Budget  

Budget pension tax relief shake-up looks unlikely

Budget pension tax relief shake-up looks unlikely

The Treasury response to the Treasury select committee's suggestions on savings contained an interesting statement.

HM Treasury stated: "While the government keeps all taxes under review, no consensus for either incremental or more radical reform of pensions tax relief has emerged since the consultation in 2015."

Is there really no consensus? After all, report after report suggests flat rate relief would be fairer. 

Article continues after advert

Let's explore the suggestion a bit and walk up and poke the obstacles to see if they are real or not. In order to do that we need to list the ways in which relief is given:

Tax-free lump sums

The gross cost of pension tax relief to the government is £38.6bn. But £13.5bn is received in tax receipts on pension payments taking the net cost down to £25.2bn.

The tax paid of £13.5bn is net of 25 per cent paid tax free (roughly) or another £4.33bn. This routinely gets forgotten about in the perennial cry that it is not tax relief but tax deferral.

It is not – if you save in a pension the most you will pay is tax on three quarters of what you saved, based on current law and not extracting it all at once if you were a basic rate taxpayer in employment.

There is another not so easily quantified amount that is also implicit.

People are relieved at marginal rate and are taxed at average rate. The average rate is determined by how much is covered by personal allowance, and the basic and higher rate bands.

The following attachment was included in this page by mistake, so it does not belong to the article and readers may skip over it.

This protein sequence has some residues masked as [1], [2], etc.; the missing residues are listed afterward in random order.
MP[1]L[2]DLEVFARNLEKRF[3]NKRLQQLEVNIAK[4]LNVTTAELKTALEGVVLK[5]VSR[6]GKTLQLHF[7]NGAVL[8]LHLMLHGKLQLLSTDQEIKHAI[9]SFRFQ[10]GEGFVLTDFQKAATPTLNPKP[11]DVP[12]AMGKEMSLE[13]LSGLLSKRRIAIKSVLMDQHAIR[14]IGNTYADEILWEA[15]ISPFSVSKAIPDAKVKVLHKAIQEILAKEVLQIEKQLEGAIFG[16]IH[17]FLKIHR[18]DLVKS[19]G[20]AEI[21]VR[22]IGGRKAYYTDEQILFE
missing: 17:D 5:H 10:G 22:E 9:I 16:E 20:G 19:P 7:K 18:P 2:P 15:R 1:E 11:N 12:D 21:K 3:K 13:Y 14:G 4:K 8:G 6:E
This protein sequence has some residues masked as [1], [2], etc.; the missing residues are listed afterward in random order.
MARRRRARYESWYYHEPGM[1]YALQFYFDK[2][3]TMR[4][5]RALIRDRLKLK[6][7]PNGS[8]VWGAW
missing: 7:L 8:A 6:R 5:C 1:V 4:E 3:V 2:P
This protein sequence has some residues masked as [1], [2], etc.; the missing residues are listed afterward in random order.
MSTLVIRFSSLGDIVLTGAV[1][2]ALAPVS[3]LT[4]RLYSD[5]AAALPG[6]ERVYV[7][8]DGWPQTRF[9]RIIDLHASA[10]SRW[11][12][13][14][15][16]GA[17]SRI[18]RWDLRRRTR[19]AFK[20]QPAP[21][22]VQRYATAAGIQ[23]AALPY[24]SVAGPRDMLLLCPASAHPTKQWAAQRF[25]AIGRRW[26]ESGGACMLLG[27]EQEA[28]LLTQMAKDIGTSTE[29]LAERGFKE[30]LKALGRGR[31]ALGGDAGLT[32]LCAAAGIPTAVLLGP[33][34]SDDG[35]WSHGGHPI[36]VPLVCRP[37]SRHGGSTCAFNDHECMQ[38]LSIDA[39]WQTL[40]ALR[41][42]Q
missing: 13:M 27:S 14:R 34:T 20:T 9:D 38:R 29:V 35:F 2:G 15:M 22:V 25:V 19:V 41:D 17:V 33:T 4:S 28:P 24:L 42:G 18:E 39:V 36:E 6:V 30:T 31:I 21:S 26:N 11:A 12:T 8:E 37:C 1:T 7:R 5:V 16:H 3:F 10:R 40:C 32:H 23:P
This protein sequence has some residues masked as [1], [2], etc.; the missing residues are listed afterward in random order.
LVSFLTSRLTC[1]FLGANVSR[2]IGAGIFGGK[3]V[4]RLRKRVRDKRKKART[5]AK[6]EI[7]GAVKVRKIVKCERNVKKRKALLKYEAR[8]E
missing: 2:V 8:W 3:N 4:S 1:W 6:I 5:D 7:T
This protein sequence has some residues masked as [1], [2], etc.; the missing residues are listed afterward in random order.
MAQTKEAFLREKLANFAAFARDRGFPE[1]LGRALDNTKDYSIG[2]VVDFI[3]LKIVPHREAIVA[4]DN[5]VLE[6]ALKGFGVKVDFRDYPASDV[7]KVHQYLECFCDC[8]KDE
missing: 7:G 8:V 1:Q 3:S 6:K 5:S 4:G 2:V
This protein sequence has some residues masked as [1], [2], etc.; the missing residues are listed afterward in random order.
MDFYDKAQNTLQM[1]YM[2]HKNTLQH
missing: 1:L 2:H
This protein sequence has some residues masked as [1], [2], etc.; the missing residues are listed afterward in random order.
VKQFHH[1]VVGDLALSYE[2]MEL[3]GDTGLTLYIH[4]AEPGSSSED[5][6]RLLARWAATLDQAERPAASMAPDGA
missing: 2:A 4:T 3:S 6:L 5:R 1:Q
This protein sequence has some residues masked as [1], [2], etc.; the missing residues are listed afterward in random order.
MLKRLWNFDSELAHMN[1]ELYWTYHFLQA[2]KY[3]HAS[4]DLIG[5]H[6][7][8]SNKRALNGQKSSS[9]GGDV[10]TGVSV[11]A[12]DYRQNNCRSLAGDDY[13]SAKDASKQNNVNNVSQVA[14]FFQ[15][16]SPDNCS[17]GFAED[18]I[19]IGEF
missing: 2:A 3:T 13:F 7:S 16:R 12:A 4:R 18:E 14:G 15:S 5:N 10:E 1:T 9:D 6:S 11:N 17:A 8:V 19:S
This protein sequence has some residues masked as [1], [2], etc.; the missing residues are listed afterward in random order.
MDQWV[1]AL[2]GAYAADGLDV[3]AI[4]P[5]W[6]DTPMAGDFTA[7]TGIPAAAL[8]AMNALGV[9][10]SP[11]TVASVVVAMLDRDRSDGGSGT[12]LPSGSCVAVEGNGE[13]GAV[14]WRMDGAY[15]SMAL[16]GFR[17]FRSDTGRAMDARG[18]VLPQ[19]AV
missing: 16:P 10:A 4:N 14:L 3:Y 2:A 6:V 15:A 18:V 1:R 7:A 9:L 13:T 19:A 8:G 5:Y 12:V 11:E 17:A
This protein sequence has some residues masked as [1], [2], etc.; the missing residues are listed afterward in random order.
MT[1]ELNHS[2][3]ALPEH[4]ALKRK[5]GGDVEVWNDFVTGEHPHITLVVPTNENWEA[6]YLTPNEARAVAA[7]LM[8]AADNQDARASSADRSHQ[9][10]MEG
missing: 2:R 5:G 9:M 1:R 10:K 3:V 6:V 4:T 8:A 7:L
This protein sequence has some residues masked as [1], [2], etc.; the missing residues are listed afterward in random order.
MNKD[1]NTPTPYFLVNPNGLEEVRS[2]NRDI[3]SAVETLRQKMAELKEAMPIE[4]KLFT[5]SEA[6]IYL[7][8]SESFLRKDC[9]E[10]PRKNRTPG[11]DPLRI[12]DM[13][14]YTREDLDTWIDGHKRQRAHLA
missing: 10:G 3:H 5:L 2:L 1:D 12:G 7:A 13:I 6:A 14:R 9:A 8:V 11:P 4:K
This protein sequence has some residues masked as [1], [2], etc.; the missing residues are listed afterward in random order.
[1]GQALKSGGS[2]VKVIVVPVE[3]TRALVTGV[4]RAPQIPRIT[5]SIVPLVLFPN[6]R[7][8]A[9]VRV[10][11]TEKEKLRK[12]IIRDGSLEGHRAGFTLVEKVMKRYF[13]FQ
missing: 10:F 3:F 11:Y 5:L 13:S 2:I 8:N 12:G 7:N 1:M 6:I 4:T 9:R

So even a basic rate taxpayer who will have received 20 per cent relief on all pension contributions may have at least some of their pension covered by their personal allowance.

In practice the average tax rate for a person fully utilising the basic rate band is currently 15 per cent. If that’s all pension income then that’s another 5 per cent relief.

This is obstacle one – there is already a large tax incentive to join a pension. Increasing tax relief for basic rate taxpayers via a flat rate is unlikely to increase savings – if you can't afford to save, you can't afford to save regardless of the carrot being offered.

Employer relief

If an employer makes a contribution to a pension scheme they claim a deduction in their accounts and, if it is an occupational scheme, that is it.

No tax, no National Insurance on the recipient of such largesse and because of that employer NI saving this has become part of the flexible benefit/salary sacrifice industry.

If higher rate relief on employee contributions was removed to pay or part-fund flat-rate relief then there would either be an explosion in salary sacrifice or there would need to be changes that brought these contributions into the new rules.